The New York Times prepares for a 24-hour strike

NEW YORK (AP) – The New York Times is preparing for a 24-hour walkout Thursday by hundreds of reporters and other employees, in what would be the first strike of its kind at the paper in more than 40 years.

Newsroom workers and other members of The NewsGuild of New York say they are fed up with negotiations that have dragged on since their last contract expired in March 2021. The union announced last week that more than 1,100 employees would conduct a 24 -hour work stoppage starting at 12:01 Thursday, unless the two parties enter into a contract.

Negotiations took place on Tuesday and some of Wednesday, but the parties remained far apart on issues including wage increases and telecommuting.

On Wednesday night, the union said via Twitter that no agreement had been reached and that the work stoppage was on its way. “We were ready to work as long as it took to reach a fair deal,” it said, “but management walked away from the table with five hours left.”

“We know what we are worth,” the union added.

But New York Times spokeswoman Danielle Rhoades Ha said in a statement that they were still in negotiations when they were told the strike was taking place.

“It’s disappointing that they’re taking such extreme action when we’re not at a dead end,” she said.

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It was unclear how Thursday’s coverage would be affected, but the strike’s supporters include members of the fast live news desk, which covers breaking news for the digital paper. The staff planned a rally that afternoon outside the newspaper’s offices near Times Square.

Rhoades Ha told The Associated Press that the company has “solid plans in place” to continue producing content, including relying on international and other non-union journalists.

In a memo sent to union-represented staff Tuesday night, deputy managing editor Cliff Levy called the planned strike “confusing” and “a troubling moment in negotiations for a new contract.” He said it would be the first strike by the bargaining unit since 1981 and “comes despite intensified efforts by the company to make progress.”

But in a letter signed by more than 1,000 employees, the NewsGuild said management has been “dragging its feet” in negotiations for nearly two years and “time is running out to reach a fair contract” by the end of the year.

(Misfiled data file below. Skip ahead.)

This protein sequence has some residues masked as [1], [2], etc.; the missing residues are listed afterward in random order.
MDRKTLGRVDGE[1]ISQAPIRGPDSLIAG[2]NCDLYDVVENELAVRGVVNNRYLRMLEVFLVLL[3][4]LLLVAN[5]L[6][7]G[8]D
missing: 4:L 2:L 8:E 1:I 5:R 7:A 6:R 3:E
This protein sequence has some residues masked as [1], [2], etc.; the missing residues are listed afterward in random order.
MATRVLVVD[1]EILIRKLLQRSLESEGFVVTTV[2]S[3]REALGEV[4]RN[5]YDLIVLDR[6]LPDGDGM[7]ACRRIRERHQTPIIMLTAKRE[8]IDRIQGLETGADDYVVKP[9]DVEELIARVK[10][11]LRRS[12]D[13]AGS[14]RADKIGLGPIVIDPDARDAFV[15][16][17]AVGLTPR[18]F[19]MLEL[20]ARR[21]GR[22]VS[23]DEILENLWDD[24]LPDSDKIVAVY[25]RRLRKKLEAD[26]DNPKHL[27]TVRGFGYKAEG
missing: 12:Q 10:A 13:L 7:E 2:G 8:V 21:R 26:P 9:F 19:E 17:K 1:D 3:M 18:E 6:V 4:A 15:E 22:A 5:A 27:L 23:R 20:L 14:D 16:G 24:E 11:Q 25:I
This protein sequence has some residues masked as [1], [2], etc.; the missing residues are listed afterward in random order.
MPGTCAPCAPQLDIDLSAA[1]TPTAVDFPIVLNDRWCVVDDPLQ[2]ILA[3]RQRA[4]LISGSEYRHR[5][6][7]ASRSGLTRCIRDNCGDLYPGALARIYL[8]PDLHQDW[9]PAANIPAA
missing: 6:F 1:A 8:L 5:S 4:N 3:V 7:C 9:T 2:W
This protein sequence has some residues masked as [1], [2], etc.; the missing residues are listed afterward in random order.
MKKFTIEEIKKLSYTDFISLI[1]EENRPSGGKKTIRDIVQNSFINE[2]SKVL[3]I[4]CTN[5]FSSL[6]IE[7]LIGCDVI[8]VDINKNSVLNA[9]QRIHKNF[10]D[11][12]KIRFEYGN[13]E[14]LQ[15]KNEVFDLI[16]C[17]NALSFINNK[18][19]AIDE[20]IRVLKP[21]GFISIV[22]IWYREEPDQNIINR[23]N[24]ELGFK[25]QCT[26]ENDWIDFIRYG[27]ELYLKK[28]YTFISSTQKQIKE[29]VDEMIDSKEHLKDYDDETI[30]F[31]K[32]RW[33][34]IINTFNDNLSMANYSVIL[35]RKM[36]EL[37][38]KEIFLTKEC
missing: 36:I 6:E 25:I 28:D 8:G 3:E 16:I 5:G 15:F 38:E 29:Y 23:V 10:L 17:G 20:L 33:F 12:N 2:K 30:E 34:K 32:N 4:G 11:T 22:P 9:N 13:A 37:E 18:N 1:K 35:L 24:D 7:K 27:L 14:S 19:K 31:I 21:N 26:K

So did NewsGuild the company told employees planning to strike, they would not be paid during the absence. Members were also asked to work extra hours to get the job done ahead of the strike, according to the union.

The New York Times has seen other, shorter walkouts in recent years, including a half-day protest in August by a new union representing tech workers who claimed unfair labor practices.

In a breakthrough that both sides called significant, the company backed its proposal to replace the existing adjustable-rate pension plan with an enhanced 401(k) pension plan. The Times instead offered to let the union choose between the two. The company also agreed to expand fertility treatment benefits.

Levy said the company has also offered to raise wages by 5.5 percent upon ratification of the contract, followed by 3 percent increases in 2023 and 2024. That would be an increase from the 2.2 percent annual increases in the expired contract.

Stacy Cowley, a financial reporter and union representative, said the union is seeking 10 percent pay raises upon ratification, which she said would make up for raises not received over the past two years.

She also said the union wants the contract to guarantee employees the ability to work remotely some of the time if their roles allow, but the company wants the right to recall workers to the office full time. Cowley said the Times has required its staff to be in the office three days a week, but many have been showing up less often in an informal protest.

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